There are inexhaustible factors that determine how prosperous individuals and nations become. They range from policy, resource endowment, and political stability. However, one of the most underrated factors in economic development is culture.

In his book Culture Matters: How Values Shape Human Progress, Samuel Huntington explains how in the 1960s, Ghana and South Korea were comparable in regards to income per capita, the structure of production, and foreign aid. 50 years later, the gap is incomparable and according to him, culture had a major role in explaining it. He explains that the South Koreans value thrift, investment, hard work, education, organization and
discipline. Ghanaians, on the other hand, were inclined to the socio-political aspects of their society.

Amy Chua, a Harvard Law School graduate, Writer and Academic, corroborates the impact of culture on economic development in her book, World on Fire. She mentions that the Chinese, who comprise 2% of the Philippines’ population, account for 60 % of private businesses. Similarly, she adds that the Lebanese in Sierra Leone and Indians in East Africa
are picture perfect examples of nationalities known for their business acumen and are dominating in foreign economies as compared to the natives. In South America, she points out that those of European descent have long held economic power over the native South
Americans.

Gregory Clarke, Professor of Economics at the University of California states in his publication Farewell to Alms: A brief history of the world, that it was not by accident
that the Industrial Revolution commenced in the West. During this period, some nations experienced immense wealth while others sank deeper into poverty.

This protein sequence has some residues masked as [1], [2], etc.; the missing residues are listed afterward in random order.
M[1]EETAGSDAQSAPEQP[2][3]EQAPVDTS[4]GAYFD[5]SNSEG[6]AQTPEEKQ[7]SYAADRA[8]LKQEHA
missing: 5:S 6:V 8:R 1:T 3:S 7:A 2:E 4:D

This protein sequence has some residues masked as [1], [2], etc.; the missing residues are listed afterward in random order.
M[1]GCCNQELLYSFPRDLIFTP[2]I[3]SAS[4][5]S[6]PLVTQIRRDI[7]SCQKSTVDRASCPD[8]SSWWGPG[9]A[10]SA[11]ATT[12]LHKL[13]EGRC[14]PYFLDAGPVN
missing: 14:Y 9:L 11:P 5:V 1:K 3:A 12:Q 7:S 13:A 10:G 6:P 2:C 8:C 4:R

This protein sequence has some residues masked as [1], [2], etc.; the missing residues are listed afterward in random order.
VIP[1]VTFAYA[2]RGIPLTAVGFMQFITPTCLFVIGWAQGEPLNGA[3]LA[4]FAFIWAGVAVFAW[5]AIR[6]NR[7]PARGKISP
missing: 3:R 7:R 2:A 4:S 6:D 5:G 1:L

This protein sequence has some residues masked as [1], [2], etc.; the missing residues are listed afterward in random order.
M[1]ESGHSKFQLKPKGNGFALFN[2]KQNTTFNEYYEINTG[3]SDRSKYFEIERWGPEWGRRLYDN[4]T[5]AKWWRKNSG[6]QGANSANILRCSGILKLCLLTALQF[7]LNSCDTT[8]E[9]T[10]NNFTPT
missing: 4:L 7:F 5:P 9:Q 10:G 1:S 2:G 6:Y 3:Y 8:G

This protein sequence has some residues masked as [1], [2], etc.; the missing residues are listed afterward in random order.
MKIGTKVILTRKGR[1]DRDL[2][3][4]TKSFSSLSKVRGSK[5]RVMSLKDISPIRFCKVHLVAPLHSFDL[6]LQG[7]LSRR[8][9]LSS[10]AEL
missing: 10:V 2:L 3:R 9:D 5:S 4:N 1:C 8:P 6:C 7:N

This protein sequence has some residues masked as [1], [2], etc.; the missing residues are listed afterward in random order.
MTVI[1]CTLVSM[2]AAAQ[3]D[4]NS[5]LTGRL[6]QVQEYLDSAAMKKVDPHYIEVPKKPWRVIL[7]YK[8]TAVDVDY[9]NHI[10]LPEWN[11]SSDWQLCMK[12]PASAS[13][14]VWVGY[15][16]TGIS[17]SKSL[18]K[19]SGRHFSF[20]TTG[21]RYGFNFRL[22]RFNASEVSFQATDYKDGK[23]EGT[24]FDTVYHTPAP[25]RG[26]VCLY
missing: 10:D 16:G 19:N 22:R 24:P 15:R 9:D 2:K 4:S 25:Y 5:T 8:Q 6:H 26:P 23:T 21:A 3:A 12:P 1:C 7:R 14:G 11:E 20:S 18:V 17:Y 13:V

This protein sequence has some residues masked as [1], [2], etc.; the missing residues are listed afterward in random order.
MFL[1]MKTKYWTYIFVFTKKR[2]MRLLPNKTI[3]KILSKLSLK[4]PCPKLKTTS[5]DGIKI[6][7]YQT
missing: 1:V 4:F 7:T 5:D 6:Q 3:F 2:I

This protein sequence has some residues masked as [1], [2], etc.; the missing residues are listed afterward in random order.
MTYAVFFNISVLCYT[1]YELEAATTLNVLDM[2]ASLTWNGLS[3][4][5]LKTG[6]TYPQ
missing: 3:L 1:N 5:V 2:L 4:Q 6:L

In the West, he says, it has been a gradual process that has inspired a set of deep cultural changes that are characterized by a heightened sense of competitiveness and strong work ethic; traits that were required in order to successfully take advantage of emerging technological breakthroughs. He adds that the 19th century was characterized by a burgeoning of the middle-class population that believed in hard work, less violence, competitiveness, and increasing literacy. Since these values and traits worked well for
the population, he states that they could have been passed down the current generations through Social Darwinism.

Religious Culture

Religion is among the instruments that act as a medium for culture transmission and over the centuries. Statistics show that affiliation to certain religious doctrines has stifled economic development in the respective regions.

Lawrence E. Harrison, Former USAID Director, Latin America and author of; Underdevelopment is a State of Mind grouped 117 countries by their predominant
religion. He then recorded their performance on ten indices among them GDP per capita, trust, corruption, income distribution, and World Bank per capita GDP which is calculated on the basis of purchasing power parity.

The findings revealed that…

To read the rest of this article from B&M Issue 1, please download the FREE pdf or view it as a flipbook here.

Business & Money-Cover-Issue-1

LEAVE A REPLY

Please enter your comment!
Please enter your name here